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LOUISVILLE, KY. (WDRB) -- They came from across the state, shouting a message and leaving with animals in desperate need of help. It's the kind of big-time protest that small town Campbellsville has never seen before.
Feet planted, signs in hand, it was a mass rescue to save the dogs and the shelter they're living in.
Stephanie Jackson of Tyson's Chance Animal Foundation described the scene as, "Anger, a lot of anger, but at the same time a lot of remorse. I feel like we failed them. I feel like the community has failed and I'm hoping we can change that."
Jackson is just one of close to 100 animal welfare activists who staged the demonstration at the Taylor County Animal Shelter.
Disturbing pictures that surfaced last week reveal what some in the crowd described as inhumane conditions. Critics say the shelter is a breeding ground for diseases and that animals are dying.
On Tuesday, Shelter Director John Harris responded to photos, saying his shelter is clean and safe: "They was 7 o'clock in the morning when they came into my shelter. The shelter is not going to be clean at 7 a.m."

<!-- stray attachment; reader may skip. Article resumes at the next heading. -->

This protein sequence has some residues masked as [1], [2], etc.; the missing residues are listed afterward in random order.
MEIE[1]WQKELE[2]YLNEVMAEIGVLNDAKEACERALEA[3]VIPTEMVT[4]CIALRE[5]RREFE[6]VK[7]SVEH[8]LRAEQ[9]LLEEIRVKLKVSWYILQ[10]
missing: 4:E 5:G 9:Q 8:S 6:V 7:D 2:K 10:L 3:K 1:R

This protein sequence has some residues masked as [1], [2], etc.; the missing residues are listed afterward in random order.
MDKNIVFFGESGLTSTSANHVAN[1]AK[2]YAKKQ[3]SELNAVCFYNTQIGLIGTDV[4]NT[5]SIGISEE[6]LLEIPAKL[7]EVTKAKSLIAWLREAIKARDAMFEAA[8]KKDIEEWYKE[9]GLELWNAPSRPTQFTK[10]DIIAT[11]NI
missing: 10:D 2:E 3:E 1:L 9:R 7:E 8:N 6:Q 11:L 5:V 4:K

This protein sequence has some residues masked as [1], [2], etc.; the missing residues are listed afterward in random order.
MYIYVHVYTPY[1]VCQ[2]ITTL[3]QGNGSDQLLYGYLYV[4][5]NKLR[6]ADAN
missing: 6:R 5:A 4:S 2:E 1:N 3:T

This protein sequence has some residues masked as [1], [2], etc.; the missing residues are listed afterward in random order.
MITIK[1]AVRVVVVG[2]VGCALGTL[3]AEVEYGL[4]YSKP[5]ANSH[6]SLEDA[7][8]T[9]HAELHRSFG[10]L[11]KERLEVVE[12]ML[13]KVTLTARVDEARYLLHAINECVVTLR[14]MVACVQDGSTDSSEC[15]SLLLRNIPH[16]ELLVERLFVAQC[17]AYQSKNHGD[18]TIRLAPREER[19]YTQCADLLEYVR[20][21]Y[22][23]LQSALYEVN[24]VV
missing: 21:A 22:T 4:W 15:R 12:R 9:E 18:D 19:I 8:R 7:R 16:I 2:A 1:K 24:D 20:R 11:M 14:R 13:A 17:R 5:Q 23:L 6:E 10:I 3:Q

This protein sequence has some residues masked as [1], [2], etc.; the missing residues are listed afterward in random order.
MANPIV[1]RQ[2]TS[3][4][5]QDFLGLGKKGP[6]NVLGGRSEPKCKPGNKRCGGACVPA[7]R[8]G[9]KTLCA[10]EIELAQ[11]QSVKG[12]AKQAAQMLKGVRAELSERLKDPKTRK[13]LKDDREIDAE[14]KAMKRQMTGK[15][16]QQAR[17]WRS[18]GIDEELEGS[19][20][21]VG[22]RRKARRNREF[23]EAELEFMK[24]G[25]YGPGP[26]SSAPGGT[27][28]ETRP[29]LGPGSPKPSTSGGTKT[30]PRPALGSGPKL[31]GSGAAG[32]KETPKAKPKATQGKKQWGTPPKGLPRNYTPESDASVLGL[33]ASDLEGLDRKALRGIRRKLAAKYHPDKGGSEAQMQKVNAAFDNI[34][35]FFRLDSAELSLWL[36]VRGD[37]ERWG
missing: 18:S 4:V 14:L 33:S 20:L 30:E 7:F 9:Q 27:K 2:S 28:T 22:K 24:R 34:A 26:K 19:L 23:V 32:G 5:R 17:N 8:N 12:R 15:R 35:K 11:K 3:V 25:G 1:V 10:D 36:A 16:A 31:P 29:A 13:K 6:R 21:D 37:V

Nonetheless, constant pressure from the public led Fiscal Court to switch the facility from a animal shelter to a "holding facility." The difference: no adoptions or vet care.
Dogs and cats will only be housed for a day, then shipped to a yet-undetermined county shelter. It's not what they wanted.
Jolene Wuertenberg of Taylor Made Rescue says, "Our rescues have been so successful in placing animals in new homes, and it just does not make since that you would shut it down. We would like to see employees and management in there that has the same goals as us."
Jackson loaded up with eight of the 25 dogs saved in the effort. It's just the first step, and she says, "You also have to find them a home, and we're still not done yet because more dogs are going to continue to come in."